Prime Minister Has Defected, Syrian Opposition Says
By DAMIEN CAVE and HWAIDA SAAD
Writer Defends His Handling of Interview With Assad(August 6, 2012)
Jubilant opposition figures said the official, Riyad Farid Hijab, had defected to neighboring Jordan along with at least two ministers and three military officers — 10 families in all, opposition leaders said. Al Jazeera television carried what it said was a statement from a spokesman for Mr. Hijab saying he had “joined the ranks of the freedom and dignity revolution.”
In Washington, the White House’s spokesman, Jay Carney, said the defections were “a sign that Assad’s grip on power is loosening.”
“That the titular head of the Syrian government has rejected the on-going slaughter being carried out at Assad’s direction only reinforces that the Assad regime is crumbling from within and that the Syrian people believe that Assad’s days are numbered,” he said.
Syria’s state-run news media tried to pre-empt the announcement by saying that Mr. Hijab had been fired as prime minister, a post he had held for less than two months. State news media also disputed news reports that the finance minister had joined the opposition, with the SANA news agency quoting the minister on Monday as calling such reports “untrue.” Opposition activists did not immediately identify the other officials said to have defected.
Mr. Hijab appeared to be the highest ranking civilian official to defect since the conflict started 17 months ago. His departure was the latest signal of disarray among loyalists following a series of high-level defections and a rebel bomb attack last month that killed four top security aides. The Syrian announcement of his dismissal came hours after a bomb explosion was reported at the main state television building in Damascus, the capital. In Aleppo, rebels and reporters in the city, Syria’s largest, said that Syrian jets were dropping bombs. Fierce fighting was reported in other parts of the country.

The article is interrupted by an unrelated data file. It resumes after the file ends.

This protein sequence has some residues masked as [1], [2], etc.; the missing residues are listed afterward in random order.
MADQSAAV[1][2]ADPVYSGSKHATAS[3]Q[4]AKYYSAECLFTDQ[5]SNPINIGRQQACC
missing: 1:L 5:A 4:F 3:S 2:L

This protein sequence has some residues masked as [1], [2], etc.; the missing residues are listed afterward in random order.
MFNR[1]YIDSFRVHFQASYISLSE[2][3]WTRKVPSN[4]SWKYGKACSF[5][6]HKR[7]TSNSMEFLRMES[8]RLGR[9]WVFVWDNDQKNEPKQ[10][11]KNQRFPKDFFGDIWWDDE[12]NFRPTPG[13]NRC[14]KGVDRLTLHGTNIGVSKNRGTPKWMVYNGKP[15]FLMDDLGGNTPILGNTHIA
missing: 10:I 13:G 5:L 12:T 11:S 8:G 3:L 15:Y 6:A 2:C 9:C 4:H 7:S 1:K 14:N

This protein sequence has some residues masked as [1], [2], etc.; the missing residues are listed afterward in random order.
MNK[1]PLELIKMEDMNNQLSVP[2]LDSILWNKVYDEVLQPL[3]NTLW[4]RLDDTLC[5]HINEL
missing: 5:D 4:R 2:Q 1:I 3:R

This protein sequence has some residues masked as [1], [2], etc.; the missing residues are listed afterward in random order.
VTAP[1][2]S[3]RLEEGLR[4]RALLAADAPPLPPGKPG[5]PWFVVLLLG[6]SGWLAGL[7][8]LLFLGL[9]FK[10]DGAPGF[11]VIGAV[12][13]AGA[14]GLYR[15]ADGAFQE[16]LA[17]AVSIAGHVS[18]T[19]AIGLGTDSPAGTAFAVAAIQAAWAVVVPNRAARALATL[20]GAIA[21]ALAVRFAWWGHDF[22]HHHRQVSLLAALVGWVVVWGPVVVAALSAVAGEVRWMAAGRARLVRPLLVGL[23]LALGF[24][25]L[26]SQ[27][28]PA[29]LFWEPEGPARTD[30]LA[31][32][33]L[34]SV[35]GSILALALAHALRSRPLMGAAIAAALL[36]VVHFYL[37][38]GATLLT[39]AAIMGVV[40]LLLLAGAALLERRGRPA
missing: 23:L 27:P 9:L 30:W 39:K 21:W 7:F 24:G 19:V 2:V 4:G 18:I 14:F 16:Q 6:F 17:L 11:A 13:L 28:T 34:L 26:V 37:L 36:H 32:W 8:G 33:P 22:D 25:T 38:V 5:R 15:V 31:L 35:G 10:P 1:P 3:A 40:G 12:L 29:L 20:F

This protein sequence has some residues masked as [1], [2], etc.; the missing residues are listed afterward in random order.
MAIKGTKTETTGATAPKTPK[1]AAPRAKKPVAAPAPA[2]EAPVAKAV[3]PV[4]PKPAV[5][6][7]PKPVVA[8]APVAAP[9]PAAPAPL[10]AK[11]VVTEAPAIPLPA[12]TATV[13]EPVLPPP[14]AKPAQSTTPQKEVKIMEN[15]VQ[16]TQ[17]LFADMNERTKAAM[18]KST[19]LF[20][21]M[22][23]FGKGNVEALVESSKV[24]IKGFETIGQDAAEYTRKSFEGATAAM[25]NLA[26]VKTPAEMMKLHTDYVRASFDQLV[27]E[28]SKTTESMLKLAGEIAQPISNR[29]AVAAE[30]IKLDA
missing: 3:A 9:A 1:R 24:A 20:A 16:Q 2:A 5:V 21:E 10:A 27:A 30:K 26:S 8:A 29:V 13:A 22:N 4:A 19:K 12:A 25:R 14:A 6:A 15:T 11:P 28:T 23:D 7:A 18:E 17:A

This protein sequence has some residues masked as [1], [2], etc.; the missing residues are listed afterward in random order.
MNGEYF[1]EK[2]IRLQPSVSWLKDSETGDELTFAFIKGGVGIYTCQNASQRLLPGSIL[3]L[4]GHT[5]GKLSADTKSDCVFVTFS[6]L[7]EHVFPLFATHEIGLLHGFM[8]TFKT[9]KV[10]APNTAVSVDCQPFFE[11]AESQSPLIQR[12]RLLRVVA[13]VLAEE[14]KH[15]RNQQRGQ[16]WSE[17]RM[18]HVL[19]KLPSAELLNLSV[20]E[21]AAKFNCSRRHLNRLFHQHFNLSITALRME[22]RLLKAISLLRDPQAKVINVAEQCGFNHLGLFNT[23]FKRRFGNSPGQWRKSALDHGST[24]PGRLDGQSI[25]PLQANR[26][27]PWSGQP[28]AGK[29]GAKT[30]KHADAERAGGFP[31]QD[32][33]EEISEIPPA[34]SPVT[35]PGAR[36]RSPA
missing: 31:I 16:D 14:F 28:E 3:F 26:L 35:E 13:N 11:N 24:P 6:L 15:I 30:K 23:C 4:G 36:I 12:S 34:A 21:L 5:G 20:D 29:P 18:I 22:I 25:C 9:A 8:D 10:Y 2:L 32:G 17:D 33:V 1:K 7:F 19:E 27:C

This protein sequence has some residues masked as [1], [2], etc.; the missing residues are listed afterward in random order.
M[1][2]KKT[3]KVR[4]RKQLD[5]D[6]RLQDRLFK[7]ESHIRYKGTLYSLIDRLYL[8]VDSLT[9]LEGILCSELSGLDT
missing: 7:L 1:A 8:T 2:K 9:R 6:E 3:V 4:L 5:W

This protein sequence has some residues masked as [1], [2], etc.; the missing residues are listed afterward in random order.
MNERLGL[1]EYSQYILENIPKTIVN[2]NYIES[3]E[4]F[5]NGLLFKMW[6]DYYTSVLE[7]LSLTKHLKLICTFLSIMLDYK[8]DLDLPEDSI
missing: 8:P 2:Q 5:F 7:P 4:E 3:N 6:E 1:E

Iran’s role in the conflict is also growing more tangled. Syrian rebels who captured 48 Iranians near Damascus over the weekend said three had been killed in government shelling and threatened to kill the rest if the shelling did not stop. Earlier the Iranian government called for a broad, international emergency meeting on Syria in Tehran on Thursday.
The rebels holding the captives — from the Bara’a Brigade, one of the myriad groups fighting under the banner of the Free Syrian Army — say the Iranians are members of Iran’s elite Revolutionary Guards. Iran says they are pilgrims who had been visiting an important Shiite shrine near the neighborhood of Tadamon, where fighting has raged for weeks.
Iran’s call for an international meeting came in the diplomatic vacuum created by the international deadlock over the crisis and the failure of peace efforts led by Kofi Annan, the United Nations and Arab League special envoy who last week said he would not renew his mandate at the end of August. Iran’s deputy foreign minister, Hossein Amir Abdollahian, said that 10 countries that all have a “realistic position” on Syria would be participating in an emergency meeting at the ministerial level, scheduled for Thursday.
“The Islamic Republic of Iran believes that a total halt to the violence, and national dialogue, are the solution to control the crisis in Syria, and to that end Iran is organizing this meeting," the state Islamic Republic News Agency quoted Mr. Abdollahian as saying.
Iran, a staunch ally of President Assad, has not been invited to international meetings on Syria. Iran’s foreign minister, Ali Akbar Salehi, has promoted the idea of presidential elections for 2014 and accused “regional countries” of supporting the Syrian rebels.
The departure of Mr. Hijab, a Sunni, cost the Assad government yet another piece of its claim to broad legitimacy. To reinforce loyalty, the Assad family has long stocked the Syrian government with members of its Alawite minority, but to placate other, larger groups, routinely placed non-Alawites in positions of limited authority. Mr. Hijab’s home area is the eastern town of Deir al-Zour, the scene of some intense fighting in recent months.